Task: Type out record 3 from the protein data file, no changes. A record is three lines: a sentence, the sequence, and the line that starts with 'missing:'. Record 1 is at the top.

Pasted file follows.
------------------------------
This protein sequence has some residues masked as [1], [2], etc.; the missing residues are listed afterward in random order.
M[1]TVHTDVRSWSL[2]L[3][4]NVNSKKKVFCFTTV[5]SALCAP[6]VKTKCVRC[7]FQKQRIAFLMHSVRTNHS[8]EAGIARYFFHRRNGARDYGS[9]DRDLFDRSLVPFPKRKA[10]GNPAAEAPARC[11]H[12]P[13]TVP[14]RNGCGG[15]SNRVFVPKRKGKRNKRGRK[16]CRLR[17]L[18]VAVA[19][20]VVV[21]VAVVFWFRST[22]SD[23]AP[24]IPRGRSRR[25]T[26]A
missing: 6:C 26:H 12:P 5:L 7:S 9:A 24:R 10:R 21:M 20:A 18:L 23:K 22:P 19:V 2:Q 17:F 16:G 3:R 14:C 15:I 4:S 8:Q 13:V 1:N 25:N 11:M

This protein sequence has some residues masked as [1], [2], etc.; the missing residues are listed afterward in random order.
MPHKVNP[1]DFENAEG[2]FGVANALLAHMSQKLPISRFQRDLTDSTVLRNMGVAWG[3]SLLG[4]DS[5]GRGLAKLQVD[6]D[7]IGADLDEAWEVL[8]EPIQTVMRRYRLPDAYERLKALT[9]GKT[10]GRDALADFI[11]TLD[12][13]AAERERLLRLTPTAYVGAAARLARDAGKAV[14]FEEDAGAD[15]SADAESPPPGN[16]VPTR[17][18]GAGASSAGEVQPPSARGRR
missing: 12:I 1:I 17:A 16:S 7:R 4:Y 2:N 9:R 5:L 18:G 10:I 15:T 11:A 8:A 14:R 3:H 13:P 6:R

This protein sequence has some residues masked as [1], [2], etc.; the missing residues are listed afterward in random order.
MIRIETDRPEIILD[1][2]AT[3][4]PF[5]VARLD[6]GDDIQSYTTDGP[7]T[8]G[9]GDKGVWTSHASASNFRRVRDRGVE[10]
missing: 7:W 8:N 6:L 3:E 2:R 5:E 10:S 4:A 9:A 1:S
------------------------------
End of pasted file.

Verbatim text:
This protein sequence has some residues masked as [1], [2], etc.; the missing residues are listed afterward in random order.
MIRIETDRPEIILD[1][2]AT[3][4]PF[5]VARLD[6]GDDIQSYTTDGP[7]T[8]G[9]GDKGVWTSHASASNFRRVRDRGVE[10]
missing: 7:W 8:N 6:L 3:E 2:R 5:E 10:S 4:A 9:A 1:S